Subourbon Mom


Maximum Security — Airplane Restrooms

images-4The day President Obama announced he was officially asking Congress for permission to actively combat ISIS, I was flying home from a work conference. The plane during the flight from Charlotte to home was one of those old, outsourced planes from Canada, or maybe some company called Metal-Tube-in-the-Sky Airline. There were two rows of seats (and those felt like the old plastic covered couches in Grandma’s house) with a very narrow aisle.

About halfway through the flight, the flight attendant came on the loud speaker and said, “Please do not form a line by the bathrooms. It is a security breach.”

A few of us glanced at each other and shrugged. There was some rustling, and I assumed people were returning to their seats. A couple of minutes later, the flight attendant spoke again, this time more urgently:

“It is a breach of security for passengers to congregate by the bathrooms. Please wait until there is no one in line before you come back to use the restrooms.”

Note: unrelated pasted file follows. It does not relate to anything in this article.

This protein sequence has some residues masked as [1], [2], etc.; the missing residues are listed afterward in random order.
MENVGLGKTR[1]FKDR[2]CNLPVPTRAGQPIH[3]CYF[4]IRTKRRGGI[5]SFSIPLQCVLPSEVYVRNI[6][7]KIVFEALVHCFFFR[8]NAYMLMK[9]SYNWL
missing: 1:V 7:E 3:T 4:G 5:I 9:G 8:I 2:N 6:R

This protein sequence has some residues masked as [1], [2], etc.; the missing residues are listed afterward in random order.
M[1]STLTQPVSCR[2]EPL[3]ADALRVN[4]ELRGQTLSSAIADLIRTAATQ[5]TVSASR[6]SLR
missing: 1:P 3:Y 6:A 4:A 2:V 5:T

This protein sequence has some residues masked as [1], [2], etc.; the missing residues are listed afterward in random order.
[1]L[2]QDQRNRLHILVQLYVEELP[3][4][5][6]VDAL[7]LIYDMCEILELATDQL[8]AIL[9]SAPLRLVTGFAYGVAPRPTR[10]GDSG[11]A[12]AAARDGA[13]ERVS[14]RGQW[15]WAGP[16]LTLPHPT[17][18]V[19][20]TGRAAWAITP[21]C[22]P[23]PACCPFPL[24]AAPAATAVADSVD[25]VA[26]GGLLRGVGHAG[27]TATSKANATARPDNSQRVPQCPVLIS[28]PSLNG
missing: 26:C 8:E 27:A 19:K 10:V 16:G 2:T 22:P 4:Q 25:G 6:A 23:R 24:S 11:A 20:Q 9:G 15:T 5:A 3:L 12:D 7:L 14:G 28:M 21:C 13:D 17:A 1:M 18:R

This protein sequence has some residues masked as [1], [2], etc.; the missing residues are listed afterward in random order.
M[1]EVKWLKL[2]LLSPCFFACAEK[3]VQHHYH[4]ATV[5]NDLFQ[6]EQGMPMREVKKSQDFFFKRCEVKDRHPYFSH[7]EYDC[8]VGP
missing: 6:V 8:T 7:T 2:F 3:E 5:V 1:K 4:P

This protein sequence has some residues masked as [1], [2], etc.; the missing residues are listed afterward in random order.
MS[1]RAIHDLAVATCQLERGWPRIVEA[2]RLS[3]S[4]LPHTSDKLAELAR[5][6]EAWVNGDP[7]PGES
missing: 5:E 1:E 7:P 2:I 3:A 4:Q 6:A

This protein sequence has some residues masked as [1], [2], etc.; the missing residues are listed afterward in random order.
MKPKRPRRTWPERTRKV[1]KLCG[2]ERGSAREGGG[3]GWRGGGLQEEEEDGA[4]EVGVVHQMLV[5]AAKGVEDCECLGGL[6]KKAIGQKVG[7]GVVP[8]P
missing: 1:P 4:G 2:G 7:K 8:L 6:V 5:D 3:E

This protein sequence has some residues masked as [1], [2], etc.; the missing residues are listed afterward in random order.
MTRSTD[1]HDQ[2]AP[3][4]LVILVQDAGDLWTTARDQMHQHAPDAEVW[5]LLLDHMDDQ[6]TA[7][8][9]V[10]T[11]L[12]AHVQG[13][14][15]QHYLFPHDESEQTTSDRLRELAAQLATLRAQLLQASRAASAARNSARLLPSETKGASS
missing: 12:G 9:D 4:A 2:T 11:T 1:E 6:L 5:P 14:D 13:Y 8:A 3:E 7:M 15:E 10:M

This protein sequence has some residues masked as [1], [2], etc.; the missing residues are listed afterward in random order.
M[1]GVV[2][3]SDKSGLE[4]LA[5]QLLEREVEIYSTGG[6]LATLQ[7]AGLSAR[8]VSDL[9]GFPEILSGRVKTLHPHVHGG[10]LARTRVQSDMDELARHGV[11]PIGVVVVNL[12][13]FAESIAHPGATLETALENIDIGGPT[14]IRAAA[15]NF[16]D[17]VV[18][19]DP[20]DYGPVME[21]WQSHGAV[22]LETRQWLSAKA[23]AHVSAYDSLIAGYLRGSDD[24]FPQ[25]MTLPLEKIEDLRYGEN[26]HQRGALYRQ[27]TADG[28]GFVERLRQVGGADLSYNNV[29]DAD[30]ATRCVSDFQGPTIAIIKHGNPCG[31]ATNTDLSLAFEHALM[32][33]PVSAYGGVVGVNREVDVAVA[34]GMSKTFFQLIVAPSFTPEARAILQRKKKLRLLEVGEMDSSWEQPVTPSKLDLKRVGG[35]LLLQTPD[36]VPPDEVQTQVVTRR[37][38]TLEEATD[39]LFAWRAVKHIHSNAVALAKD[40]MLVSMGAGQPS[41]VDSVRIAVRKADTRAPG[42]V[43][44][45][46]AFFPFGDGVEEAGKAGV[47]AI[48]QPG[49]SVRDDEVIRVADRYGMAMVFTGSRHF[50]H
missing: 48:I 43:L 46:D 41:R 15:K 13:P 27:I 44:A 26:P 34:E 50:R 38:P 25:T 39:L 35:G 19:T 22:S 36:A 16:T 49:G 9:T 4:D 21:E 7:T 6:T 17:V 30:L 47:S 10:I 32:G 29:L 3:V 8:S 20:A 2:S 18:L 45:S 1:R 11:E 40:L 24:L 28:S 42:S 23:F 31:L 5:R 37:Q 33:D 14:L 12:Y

Incredulous looks passed around the cabin. Security breach? At the bathrooms?

Here are a few of the thoughts that crossed my mind while I tried to decide how long I should wait before heading back there:

First of all, I’m pretty sure folks weren’t “congregating” around the airplane bathroom, just chatting each other up—after all, it’s not a bar.

images-1Second, what happened to make someone think congregating by the plane’s bathroom could create a security situation so dire it must be forbidden? Have the FAA and Homeland Security folks ever used the bathroom on a modern plane? There’s barely room to get your pants down, much less withdraw a weapon; and, even if you did manage to extract some kind of weapon in the bathroom, having a line of people waiting outside would only hinder what you were trying to do.

If I were to have some kind of concealed weapon, I wouldn’t be getting it ready it at the back of the plane, far away from the two most important people on the plane, the pilot and co-pilot. There’s not much sense in drawing a gun, knife or explosive device and then having to charge down the aisle, tripping over someone’s feet the whole way.